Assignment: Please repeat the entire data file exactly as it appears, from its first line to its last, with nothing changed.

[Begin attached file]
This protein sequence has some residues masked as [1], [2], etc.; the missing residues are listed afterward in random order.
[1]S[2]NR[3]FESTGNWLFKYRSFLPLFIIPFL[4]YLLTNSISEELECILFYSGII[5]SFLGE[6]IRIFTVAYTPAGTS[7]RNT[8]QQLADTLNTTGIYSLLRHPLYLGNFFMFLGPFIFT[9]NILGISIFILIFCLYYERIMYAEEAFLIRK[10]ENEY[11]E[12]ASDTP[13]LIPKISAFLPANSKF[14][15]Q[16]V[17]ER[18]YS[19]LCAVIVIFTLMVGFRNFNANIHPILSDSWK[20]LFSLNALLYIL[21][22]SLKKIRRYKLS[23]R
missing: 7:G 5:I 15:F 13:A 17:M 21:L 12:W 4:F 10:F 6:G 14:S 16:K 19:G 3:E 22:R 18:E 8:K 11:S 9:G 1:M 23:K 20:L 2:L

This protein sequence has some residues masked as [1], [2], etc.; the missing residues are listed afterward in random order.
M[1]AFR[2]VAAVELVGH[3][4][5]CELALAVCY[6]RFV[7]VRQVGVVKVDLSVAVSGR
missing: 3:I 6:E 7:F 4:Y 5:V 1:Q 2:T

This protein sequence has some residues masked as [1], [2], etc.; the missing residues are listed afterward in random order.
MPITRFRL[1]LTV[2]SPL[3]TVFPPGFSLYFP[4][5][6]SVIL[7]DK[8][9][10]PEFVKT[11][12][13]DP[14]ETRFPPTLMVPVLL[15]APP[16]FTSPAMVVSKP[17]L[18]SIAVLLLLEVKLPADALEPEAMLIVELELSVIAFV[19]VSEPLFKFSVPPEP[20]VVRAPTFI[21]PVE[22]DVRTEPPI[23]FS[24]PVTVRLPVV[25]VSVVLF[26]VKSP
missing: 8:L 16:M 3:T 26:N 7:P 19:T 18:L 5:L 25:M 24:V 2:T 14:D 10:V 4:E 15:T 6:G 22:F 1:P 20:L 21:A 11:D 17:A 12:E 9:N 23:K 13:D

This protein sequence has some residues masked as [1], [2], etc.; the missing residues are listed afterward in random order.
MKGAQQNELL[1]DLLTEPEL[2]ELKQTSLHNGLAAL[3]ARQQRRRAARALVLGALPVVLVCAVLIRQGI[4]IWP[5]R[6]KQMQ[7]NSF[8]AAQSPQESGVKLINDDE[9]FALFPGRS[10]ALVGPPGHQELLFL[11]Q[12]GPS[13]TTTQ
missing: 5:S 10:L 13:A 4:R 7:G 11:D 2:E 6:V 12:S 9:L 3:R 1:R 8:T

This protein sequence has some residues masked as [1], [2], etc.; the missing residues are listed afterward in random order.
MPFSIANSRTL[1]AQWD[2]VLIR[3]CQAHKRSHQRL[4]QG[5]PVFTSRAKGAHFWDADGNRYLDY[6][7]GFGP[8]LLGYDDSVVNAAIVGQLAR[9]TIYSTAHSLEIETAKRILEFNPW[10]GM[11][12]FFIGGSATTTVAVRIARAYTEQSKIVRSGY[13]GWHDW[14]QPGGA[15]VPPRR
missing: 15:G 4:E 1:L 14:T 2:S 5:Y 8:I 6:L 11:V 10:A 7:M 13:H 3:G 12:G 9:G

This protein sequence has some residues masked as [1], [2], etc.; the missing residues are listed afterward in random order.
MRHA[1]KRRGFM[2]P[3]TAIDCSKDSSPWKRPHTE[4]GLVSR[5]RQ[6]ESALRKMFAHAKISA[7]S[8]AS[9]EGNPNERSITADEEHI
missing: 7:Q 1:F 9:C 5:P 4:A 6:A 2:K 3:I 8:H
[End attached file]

This protein sequence has some residues masked as [1], [2], etc.; the missing residues are listed afterward in random order.
[1]S[2]NR[3]FESTGNWLFKYRSFLPLFIIPFL[4]YLLTNSISEELECILFYSGII[5]SFLGE[6]IRIFTVAYTPAGTS[7]RNT[8]QQLADTLNTTGIYSLLRHPLYLGNFFMFLGPFIFT[9]NILGISIFILIFCLYYERIMYAEEAFLIRK[10]ENEY[11]E[12]ASDTP[13]LIPKISAFLPANSKF[14][15]Q[16]V[17]ER[18]YS[19]LCAVIVIFTLMVGFRNFNANIHPILSDSWK[20]LFSLNALLYIL[21][22]SLKKIRRYKLS[23]R
missing: 7:G 5:I 15:F 13:A 17:M 21:L 12:W 4:F 10:F 6:G 14:S 16:K 19:G 3:E 22:R 18:E 8:K 11:S 9:G 1:M 23:K 20:L 2:L

This protein sequence has some residues masked as [1], [2], etc.; the missing residues are listed afterward in random order.
M[1]AFR[2]VAAVELVGH[3][4][5]CELALAVCY[6]RFV[7]VRQVGVVKVDLSVAVSGR
missing: 3:I 6:E 7:F 4:Y 5:V 1:Q 2:T

This protein sequence has some residues masked as [1], [2], etc.; the missing residues are listed afterward in random order.
MPITRFRL[1]LTV[2]SPL[3]TVFPPGFSLYFP[4][5][6]SVIL[7]DK[8][9][10]PEFVKT[11][12][13]DP[14]ETRFPPTLMVPVLL[15]APP[16]FTSPAMVVSKP[17]L[18]SIAVLLLLEVKLPADALEPEAMLIVELELSVIAFV[19]VSEPLFKFSVPPEP[20]VVRAPTFI[21]PVE[22]DVRTEPPI[23]FS[24]PVTVRLPVV[25]VSVVLF[26]VKSP
missing: 8:L 16:M 3:T 26:N 7:P 19:T 18:L 5:L 25:M 24:V 2:T 14:D 10:V 4:E 15:T 6:G 22:F 1:P 20:L 21:A 11:D 17:A 12:E 9:N 23:K 13:D

This protein sequence has some residues masked as [1], [2], etc.; the missing residues are listed afterward in random order.
MKGAQQNELL[1]DLLTEPEL[2]ELKQTSLHNGLAAL[3]ARQQRRRAARALVLGALPVVLVCAVLIRQGI[4]IWP[5]R[6]KQMQ[7]NSF[8]AAQSPQESGVKLINDDE[9]FALFPGRS[10]ALVGPPGHQELLFL[11]Q[12]GPS[13]TTTQ
missing: 5:S 10:L 13:A 4:R 7:G 11:D 2:E 6:V 12:S 9:L 3:R 1:R 8:T

This protein sequence has some residues masked as [1], [2], etc.; the missing residues are listed afterward in random order.
MPFSIANSRTL[1]AQWD[2]VLIR[3]CQAHKRSHQRL[4]QG[5]PVFTSRAKGAHFWDADGNRYLDY[6][7]GFGP[8]LLGYDDSVVNAAIVGQLAR[9]TIYSTAHSLEIETAKRILEFNPW[10]GM[11][12]FFIGGSATTTVAVRIARAYTEQSKIVRSGY[13]GWHDW[14]QPGGA[15]VPPRR
missing: 15:G 4:E 1:L 14:T 2:S 5:Y 8:I 6:L 11:V 10:A 7:M 13:H 3:G 12:G 9:G

This protein sequence has some residues masked as [1], [2], etc.; the missing residues are listed afterward in random order.
MRHA[1]KRRGFM[2]P[3]TAIDCSKDSSPWKRPHTE[4]GLVSR[5]RQ[6]ESALRKMFAHAKISA[7]S[8]AS[9]EGNPNERSITADEEHI
missing: 7:Q 1:F 9:C 5:P 4:A 6:A 2:K 3:I 8:H